4 Non Blondes Fronter
"I'm not afraid of Courtney Love. Christina doesn't scare me. None of these women scare me. If you push me, I'll push back. Your little diva attitude and your spoiled ways and your being late - that's not going to happen in my studio. Check your ego at the door." Linda Perry.
Former lead singer and primary songwriter of alternative rock band “4 Non Blondes,” with whom she scored a hit with "What's Up" (1993), Linda Perry has gone solo and has released two solo albums, "In Flight" (1996; re-released in 2005) and "After Hours" (1999).
She has founded two record labels, Custard Records and Rockstar Records, and has become one of the most in-demand songwriter/producers in the industry. She has worked on Christina Aguilera's songs "Beautiful" (2002), "Hurt" (2006), "Candyman" (2007), and "Keeps Gettin' Better" (2008), Pink's hit single "Get the Party Started" (2001), Gwen Stefani's first single from her debut album, "What You Waiting For?" (2004), Courtney Love's debut single as a solo artist, "Mono" (2004), Kelly Osbourne's "One Word" (2005), and Alicia Keys' "Superwoman" (2008).
This 5' 3" Grammy-nominated singer/songwriter also has collaborated with such artists as Jewel, Sugababes, Lillix, Robbie Williams, Melissa Etheridge, Solange Knowles, Gavin Rossdale, Lisa Marie Presley, Vanessa Carlton, James Blunt, and Enrique Iglesias.
Childhood and Family:
Daughter of parents with Portuguese and Brazilian heritage, Linda Perry was born in Springfield, Massachusetts, on April 15, 1965. Raised in a large family, Perry has five brothers, Jay, Solomon, Mark, Marcel, and John, and one sister, Sally. Her Brazilian-born mother, Marluce Perry, worked as a model, designer, and private detective, while her Portuguese-American father, Alfred Xavier Perry (1928–2005), worked as both an engineer and a musician.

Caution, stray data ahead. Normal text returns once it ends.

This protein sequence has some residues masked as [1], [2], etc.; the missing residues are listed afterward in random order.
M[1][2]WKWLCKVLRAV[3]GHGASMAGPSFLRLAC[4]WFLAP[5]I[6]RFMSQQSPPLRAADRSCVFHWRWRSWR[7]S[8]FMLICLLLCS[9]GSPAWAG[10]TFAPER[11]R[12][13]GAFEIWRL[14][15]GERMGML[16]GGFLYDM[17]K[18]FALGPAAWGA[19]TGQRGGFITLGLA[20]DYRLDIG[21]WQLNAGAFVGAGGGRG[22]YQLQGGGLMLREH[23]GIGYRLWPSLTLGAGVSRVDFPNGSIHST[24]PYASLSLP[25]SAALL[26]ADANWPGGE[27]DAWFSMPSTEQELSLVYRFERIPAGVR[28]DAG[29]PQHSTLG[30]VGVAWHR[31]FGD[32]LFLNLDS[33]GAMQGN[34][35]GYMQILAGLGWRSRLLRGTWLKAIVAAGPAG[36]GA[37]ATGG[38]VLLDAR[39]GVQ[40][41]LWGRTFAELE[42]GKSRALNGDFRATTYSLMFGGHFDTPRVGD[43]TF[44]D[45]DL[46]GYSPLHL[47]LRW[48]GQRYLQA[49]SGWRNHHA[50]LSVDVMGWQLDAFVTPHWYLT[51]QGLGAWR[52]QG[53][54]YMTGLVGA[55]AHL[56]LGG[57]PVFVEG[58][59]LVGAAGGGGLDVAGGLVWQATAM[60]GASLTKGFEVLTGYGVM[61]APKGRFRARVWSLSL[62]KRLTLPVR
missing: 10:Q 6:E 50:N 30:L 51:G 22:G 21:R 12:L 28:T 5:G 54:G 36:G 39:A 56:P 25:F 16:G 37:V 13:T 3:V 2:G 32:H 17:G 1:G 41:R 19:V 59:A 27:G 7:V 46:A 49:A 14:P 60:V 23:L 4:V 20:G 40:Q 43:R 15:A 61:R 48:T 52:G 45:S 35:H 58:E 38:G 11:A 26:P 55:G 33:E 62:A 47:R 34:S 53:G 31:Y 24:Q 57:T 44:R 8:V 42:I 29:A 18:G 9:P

Perry spent her youth struggling with kidney disease and then addiction before focusing on music. She has been openly lesbian since promoting "4 Non Blondes" song "What's Up" (1993) on “ Late Night with David Letterman,” where she displayed a "dyke" sticker prominently plastered on her guitar.
Raised in an artistic and musical household, Linda Perry has displayed musical talent and interest from an early age and had her first song, "Pity Girls," at the age of 15. After spending her teenage years playing the guitar and auditioning for all-girl cover bands in San Diego, a 21-year-old Perry moved to San Francisco in early 1987. There, she supported herself by waiting tables, doing coat check, and working at a pizzeria, while continuing to play her guitar and sing her own songs out on the street in the city. She also paid dues as a solo singer at San Francisco's Bay Area clubs and coffeehouses.
Perry, who own a big voice, composed her first professional song, called "Down On Your Face," and was recruited as vocalist into the alternative rock band “4 Non Blondes.” Under Interscope Records, the group that also consisted of bassist Christa Hillhouse, guitarist Shaunna Hall, and drummer Wanda Day (she was fired from the band because of drug use shortly before the making of their debut album; she died in 1997; Wanda Day was replaced by Dawn Richardson), released its debut album, "Bigger, Better, Faster, More!" in late 1992.
The album was as an immediate success and the band hit the charts in 1993 with the album's second single, "What's Up," which was written by Perry. The song received considerable airplay success and climbed at #14 on the U.S. Billboard Hot 100. It also went gold, but peaked higher throughout the rest of the world, peaking at #1 in Germany and Ireland and #2 in the United Kingdom and Australia. On the United World Chart, it went to #1 and stayed at the top spot for two weeks in 1993.
Following a solo appearance in Roger Daltrey's production, album and video "A Celebration: The Music of Pete Townshend and The Who" in February 1994, Perry left "4 Non Blondes" in 1995. The band would record one last song and video, a cover of Led Zeppelin's "Misty Mountain Hop" with Dave Navarro on guitar, and the remaining members disbanded soon thereafter.